Steve is clearly purposeful about what’s needed next in fencing: to become ‘world-class ready’ by 2023 in time for Paris 2024. “Who knows if it will happen but we’re creating that plan. We’re on the bus, on the journey. We’re going. It’s hard work and hard work works”. The ADP is constantly evolving because there’s constantly work being done and constantly more work to do. He sees himself not as the owner but as the caretaker of many a hope and dream. “I’m a custodian for a short amount of time. If I can leave it all in a better place then I can sit in my armchair when I’m old and feel ok”.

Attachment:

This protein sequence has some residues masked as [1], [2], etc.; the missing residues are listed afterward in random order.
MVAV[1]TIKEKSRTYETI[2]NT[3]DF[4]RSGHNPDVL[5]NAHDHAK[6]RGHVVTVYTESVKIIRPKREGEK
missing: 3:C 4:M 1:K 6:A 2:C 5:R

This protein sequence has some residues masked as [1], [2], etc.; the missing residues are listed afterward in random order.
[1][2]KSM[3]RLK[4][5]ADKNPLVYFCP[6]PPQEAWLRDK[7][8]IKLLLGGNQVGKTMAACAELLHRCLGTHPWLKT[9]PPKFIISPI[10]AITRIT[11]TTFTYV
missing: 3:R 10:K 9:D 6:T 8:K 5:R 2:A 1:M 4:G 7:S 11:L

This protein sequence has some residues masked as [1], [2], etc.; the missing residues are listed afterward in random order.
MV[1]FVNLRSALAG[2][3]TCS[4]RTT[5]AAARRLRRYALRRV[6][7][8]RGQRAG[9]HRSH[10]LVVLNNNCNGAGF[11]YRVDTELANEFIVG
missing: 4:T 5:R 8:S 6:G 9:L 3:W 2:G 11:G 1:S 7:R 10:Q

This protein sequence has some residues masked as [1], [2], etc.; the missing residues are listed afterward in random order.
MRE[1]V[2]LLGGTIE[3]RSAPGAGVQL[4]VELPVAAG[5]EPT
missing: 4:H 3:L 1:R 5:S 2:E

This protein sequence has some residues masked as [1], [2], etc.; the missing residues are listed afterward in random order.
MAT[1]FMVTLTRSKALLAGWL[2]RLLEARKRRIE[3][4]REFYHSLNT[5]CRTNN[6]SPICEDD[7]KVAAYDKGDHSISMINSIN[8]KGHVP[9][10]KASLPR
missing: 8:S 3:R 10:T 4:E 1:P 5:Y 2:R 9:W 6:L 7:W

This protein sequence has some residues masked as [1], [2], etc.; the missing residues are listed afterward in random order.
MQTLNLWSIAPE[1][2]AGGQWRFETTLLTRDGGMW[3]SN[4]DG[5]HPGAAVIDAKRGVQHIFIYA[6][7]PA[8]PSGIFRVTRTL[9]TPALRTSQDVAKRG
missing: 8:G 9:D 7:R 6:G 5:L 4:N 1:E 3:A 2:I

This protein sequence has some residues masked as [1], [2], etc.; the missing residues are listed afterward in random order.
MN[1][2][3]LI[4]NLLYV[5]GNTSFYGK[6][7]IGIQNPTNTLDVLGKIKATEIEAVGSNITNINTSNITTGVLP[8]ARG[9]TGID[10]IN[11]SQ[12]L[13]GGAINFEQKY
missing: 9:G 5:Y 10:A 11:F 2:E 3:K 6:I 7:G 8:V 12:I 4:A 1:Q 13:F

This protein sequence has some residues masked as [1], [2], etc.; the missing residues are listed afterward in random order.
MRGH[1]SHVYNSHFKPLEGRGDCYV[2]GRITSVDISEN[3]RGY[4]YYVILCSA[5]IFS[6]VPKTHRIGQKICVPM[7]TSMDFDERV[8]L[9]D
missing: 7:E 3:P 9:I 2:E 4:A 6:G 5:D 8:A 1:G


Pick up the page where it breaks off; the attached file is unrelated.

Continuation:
Throughout his interview, Steve weighs up every idea, references every motivational speaker and expert, every mode of thinking and processing – sometimes flipping things on their head, offering fresh and unusual angles. At one point he fishes out his notebook to show a flow-chart diagram-thingy he’s drafted. The cat’s out of the bag – he’s deffo not the real Banksy. Not with those pen strokes. Nevertheless he’s still the person brave enough to attempt change and then keep on driving it so our fencers can end up in a better place as better individuals.
“Yes”, he confirms. “I draw on everything, I try to put everybody else first. All good people should put themselves second”.
Points taken, Steve. But just don’t expect us to let you loose with a spray-can any time soon.